A CONFERENCE hosted by the Kilkenny Integration Forum recently provide a platform for debate on family and civil status in the light of the changing dynamics that now apply in Irish society.
Held in the Ormonde Hotel, it also afforded an opportunity for service providers from statutory and nonstatutory bodies to engage with each other and exchange information, so that a more connected and integrated approach might be taken to provide services in the local community.
The keynote speakers included Carol Baxter from the Equality Authority, Ali Dennehy from the Integration Centre, Patricia Tyrrell from the Samaritans, Kilkenny solicitor John Harte and John McHugh from Carlow College.
Opening the conference, Mayor Seán Ó hArgáin said that one of his priorities as mayor was to work with issues raised in the community by bodies such as the Kilkenny Integration Forum. He said he came into politics in the mid-’80s because of the anti-apartheid movement and is proud of the pivotal role that Ireland played in the international campaign against discrimination especially during the apartheid era in South Africa.
He particularly addressed remarks to transition-year students from St Kieran’s College who were present – highlighting to them that discrimination and racism exists, and he went on to say: “It is the youth who will challenge and change such attitudes.”
He said the diversity in Ireland today had made us better people and was continuously challenging our culture in relation to tolerance and how we treat people who are different. The mayor also raised the issue of poverty.
Conference chairman John McHugh said the concept of family, and the context in which people live in partnership, and in which children are raised, had seen a lot of change in recent years. “This conference is important in that it gives words to the present tense approach, it examines the impact of legislation and policies on real-life experiences of people, and it creates a space for citizens to articulate and share their thoughts,” he said.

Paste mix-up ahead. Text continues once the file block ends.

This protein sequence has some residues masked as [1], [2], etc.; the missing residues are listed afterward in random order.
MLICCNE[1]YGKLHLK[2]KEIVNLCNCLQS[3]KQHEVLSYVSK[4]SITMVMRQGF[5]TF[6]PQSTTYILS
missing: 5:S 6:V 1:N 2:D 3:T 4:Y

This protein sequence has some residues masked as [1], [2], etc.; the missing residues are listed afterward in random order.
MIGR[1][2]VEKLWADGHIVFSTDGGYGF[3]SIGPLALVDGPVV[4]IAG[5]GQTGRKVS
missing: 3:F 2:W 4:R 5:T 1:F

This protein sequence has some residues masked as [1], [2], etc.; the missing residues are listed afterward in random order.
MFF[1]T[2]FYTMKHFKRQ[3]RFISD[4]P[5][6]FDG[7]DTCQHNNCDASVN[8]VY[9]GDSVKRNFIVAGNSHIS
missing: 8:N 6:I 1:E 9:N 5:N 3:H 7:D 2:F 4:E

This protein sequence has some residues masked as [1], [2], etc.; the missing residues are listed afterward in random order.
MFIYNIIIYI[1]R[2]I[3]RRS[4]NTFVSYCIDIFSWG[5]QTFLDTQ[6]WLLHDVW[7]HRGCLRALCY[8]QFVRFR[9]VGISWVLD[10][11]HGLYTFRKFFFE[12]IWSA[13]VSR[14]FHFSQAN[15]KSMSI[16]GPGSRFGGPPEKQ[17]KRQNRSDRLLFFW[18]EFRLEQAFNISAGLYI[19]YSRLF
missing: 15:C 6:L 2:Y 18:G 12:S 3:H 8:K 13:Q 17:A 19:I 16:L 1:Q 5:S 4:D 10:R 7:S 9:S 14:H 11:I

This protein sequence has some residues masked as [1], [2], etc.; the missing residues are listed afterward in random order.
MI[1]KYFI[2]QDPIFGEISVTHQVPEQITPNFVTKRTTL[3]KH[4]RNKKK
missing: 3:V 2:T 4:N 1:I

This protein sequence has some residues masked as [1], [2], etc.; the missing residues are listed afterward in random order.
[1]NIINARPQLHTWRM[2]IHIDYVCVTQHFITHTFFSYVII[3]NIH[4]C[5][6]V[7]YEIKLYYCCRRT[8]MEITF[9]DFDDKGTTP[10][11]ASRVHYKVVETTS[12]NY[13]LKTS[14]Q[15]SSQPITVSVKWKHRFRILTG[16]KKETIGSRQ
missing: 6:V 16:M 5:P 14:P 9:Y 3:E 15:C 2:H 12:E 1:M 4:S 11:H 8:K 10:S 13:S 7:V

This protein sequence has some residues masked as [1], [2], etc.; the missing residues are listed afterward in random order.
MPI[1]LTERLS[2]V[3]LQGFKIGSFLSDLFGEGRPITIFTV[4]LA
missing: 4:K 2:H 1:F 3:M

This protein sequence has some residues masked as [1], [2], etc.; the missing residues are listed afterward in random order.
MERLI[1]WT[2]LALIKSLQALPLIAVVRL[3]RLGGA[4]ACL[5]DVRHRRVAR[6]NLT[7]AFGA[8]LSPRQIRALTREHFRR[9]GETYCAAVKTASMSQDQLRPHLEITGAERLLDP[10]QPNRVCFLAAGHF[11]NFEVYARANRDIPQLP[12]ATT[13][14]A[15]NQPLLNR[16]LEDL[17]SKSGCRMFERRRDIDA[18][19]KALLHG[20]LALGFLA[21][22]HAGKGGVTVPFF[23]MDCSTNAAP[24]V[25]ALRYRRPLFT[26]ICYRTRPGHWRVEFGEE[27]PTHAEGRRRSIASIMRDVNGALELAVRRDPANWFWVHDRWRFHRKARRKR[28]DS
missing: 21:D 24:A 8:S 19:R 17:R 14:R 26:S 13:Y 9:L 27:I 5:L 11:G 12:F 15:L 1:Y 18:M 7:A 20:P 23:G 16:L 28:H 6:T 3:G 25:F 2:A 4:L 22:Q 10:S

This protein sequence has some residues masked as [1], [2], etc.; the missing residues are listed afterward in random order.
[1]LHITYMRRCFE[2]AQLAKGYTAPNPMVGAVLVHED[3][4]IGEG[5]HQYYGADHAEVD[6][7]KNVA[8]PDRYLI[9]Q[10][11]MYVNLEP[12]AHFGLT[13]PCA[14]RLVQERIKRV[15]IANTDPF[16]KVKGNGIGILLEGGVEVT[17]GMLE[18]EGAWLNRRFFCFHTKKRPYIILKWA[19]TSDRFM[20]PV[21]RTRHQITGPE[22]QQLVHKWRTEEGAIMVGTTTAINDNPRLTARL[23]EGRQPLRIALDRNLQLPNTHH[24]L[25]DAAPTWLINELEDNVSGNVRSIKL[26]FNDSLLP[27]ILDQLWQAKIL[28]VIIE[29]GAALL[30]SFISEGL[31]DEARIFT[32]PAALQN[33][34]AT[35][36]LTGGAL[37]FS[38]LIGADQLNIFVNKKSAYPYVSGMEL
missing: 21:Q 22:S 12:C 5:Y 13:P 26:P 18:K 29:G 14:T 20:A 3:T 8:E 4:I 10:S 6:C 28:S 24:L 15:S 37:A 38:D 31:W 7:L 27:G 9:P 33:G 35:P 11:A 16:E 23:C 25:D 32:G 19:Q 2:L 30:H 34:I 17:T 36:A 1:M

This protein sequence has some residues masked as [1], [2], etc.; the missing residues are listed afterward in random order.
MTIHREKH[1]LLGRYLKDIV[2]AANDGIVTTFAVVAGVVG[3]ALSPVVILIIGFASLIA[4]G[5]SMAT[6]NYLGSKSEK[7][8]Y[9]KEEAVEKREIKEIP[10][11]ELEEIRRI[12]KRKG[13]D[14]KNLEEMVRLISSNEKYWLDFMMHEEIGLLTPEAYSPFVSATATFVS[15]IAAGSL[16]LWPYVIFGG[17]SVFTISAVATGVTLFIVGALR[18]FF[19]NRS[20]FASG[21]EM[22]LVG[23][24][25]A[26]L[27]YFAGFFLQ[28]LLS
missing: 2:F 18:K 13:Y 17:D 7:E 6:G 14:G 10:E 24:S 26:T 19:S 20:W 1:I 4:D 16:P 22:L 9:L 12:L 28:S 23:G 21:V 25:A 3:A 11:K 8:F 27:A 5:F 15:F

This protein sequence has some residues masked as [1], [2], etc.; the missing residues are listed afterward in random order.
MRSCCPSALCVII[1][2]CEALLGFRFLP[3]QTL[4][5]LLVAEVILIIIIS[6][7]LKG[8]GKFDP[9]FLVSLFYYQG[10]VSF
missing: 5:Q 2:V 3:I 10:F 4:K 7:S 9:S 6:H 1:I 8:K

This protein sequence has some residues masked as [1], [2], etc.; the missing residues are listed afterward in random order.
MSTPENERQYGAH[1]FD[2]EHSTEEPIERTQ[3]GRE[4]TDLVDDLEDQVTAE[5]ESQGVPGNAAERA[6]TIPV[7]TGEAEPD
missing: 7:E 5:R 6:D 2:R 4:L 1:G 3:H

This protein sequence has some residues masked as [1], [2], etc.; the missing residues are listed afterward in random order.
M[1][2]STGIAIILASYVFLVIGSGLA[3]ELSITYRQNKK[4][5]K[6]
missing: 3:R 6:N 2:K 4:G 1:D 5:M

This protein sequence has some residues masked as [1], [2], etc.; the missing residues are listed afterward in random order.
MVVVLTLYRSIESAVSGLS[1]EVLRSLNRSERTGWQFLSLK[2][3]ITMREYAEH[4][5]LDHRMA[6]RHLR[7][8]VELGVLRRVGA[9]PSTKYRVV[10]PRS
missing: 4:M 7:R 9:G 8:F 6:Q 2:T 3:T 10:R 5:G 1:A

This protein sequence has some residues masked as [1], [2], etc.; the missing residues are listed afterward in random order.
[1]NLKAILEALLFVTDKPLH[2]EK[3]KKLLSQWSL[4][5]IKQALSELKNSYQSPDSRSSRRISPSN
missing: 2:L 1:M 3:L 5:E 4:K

The Equality Authority’s Ms Baxter said there was robust equality legislation now in place to combat discrimination. The Equality Authority takes cases on behalf of victims of discrimination; it operates a Public Information Centre and undertake research, and it works with public and private sector organisations. She said the Equality Authority received 532 queries about pregnancy-related discrimination last year.
She said that existing systems and structures needed to change to accommodate diversity in order to enable integration to take place. The Equality Tribunal’s caseload for 2010 confirmed that the vast majority of cases of discrimination in employment were related to race.
Workshops on the day considered such issues as: Does the Irish Constitution adequately recognise the diverse society that now exists in Ireland? And what impact does family/civil status have on mental health?
On the topic of mental health, the outcome flagged the need for a consciousness of mental health in our communities. The issue of mental health, stress and depression touches all of us at some stage but especially marginalised people and in the current climate, families experiencing severe economic challenges.
In his closing address, Integration Forum chairman Kulckani Joseph Mguni said it was recognised that religion, culture, history and faith, as well as prejudices, all impact on family and civil status. He said it was to be hoped the outcomes and recommendations from the conference might challenge some attitudes, provoke further debate and influence policies in the future.
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